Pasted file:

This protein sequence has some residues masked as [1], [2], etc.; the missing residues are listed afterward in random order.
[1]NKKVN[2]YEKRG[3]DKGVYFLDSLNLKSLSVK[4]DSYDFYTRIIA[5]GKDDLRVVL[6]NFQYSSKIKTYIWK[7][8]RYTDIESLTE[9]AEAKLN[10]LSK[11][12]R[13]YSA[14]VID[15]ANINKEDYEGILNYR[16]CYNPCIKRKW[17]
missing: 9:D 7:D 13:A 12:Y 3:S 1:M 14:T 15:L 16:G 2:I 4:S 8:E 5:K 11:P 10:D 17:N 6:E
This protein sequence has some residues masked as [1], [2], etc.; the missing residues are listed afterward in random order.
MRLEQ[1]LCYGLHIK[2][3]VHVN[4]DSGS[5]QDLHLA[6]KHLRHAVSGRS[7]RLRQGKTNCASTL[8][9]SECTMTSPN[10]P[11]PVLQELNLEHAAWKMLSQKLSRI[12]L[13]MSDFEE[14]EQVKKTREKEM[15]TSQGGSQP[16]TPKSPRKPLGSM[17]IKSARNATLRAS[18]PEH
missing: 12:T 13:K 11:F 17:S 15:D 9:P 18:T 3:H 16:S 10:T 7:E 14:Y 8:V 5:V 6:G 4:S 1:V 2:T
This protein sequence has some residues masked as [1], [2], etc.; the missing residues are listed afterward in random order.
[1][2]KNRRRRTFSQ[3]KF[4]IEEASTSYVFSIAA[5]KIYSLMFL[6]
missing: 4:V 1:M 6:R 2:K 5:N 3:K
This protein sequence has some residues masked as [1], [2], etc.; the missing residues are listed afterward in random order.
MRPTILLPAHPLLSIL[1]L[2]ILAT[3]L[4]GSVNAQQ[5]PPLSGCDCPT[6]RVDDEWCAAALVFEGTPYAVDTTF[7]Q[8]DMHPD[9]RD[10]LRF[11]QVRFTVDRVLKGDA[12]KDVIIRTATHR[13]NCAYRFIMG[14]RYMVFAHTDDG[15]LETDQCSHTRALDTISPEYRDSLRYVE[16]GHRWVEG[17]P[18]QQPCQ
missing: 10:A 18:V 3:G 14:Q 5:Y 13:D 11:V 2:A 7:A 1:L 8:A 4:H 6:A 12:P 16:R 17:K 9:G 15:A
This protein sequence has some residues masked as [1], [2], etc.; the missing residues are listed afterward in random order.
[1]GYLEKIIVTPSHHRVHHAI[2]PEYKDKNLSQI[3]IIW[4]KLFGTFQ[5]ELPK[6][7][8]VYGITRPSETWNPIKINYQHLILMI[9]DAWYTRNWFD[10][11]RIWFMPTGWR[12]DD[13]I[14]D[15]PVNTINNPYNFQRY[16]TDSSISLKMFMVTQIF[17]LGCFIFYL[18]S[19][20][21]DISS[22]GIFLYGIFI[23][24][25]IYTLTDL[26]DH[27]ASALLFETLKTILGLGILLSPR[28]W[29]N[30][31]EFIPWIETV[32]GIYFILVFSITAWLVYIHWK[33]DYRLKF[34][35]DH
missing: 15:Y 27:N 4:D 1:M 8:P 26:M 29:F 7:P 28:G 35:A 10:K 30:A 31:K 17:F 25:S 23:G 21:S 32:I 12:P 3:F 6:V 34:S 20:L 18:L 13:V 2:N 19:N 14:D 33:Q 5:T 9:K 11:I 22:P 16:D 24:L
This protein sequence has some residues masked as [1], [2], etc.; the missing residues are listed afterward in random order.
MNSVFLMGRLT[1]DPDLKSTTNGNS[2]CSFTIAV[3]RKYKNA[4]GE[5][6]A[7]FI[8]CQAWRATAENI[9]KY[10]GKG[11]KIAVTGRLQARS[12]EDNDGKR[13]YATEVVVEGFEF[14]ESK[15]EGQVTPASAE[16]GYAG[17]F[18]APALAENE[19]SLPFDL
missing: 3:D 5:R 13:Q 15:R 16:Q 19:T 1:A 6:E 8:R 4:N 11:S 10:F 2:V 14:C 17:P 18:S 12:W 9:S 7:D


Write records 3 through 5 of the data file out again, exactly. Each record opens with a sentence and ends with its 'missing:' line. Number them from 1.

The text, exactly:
This protein sequence has some residues masked as [1], [2], etc.; the missing residues are listed afterward in random order.
[1][2]KNRRRRTFSQ[3]KF[4]IEEASTSYVFSIAA[5]KIYSLMFL[6]
missing: 4:V 1:M 6:R 2:K 5:N 3:K
This protein sequence has some residues masked as [1], [2], etc.; the missing residues are listed afterward in random order.
MRPTILLPAHPLLSIL[1]L[2]ILAT[3]L[4]GSVNAQQ[5]PPLSGCDCPT[6]RVDDEWCAAALVFEGTPYAVDTTF[7]Q[8]DMHPD[9]RD[10]LRF[11]QVRFTVDRVLKGDA[12]KDVIIRTATHR[13]NCAYRFIMG[14]RYMVFAHTDDG[15]LETDQCSHTRALDTISPEYRDSLRYVE[16]GHRWVEG[17]P[18]QQPCQ
missing: 10:A 18:V 3:G 14:Q 5:Y 13:D 11:V 2:A 7:A 1:L 8:A 4:H 6:A 12:P 16:R 17:K 9:G 15:A
This protein sequence has some residues masked as [1], [2], etc.; the missing residues are listed afterward in random order.
[1]GYLEKIIVTPSHHRVHHAI[2]PEYKDKNLSQI[3]IIW[4]KLFGTFQ[5]ELPK[6][7][8]VYGITRPSETWNPIKINYQHLILMI[9]DAWYTRNWFD[10][11]RIWFMPTGWR[12]DD[13]I[14]D[15]PVNTINNPYNFQRY[16]TDSSISLKMFMVTQIF[17]LGCFIFYL[18]S[19][20][21]DISS[22]GIFLYGIFI[23][24][25]IYTLTDL[26]DH[27]ASALLFETLKTILGLGILLSPR[28]W[29]N[30][31]EFIPWIETV[32]GIYFILVFSITAWLVYIHWK[33]DYRLKF[34][35]DH
missing: 15:Y 27:N 4:D 1:M 8:P 26:M 29:F 7:P 28:G 35:A 10:K 30:A 31:K 17:F 25:S 23:G 21:S 32:I 12:P 3:F 6:V 34:S 20:L 18:L 13:V 2:N 19:N 14:D 33:Q 5:T 9:K 11:I 22:P 16:D 24:L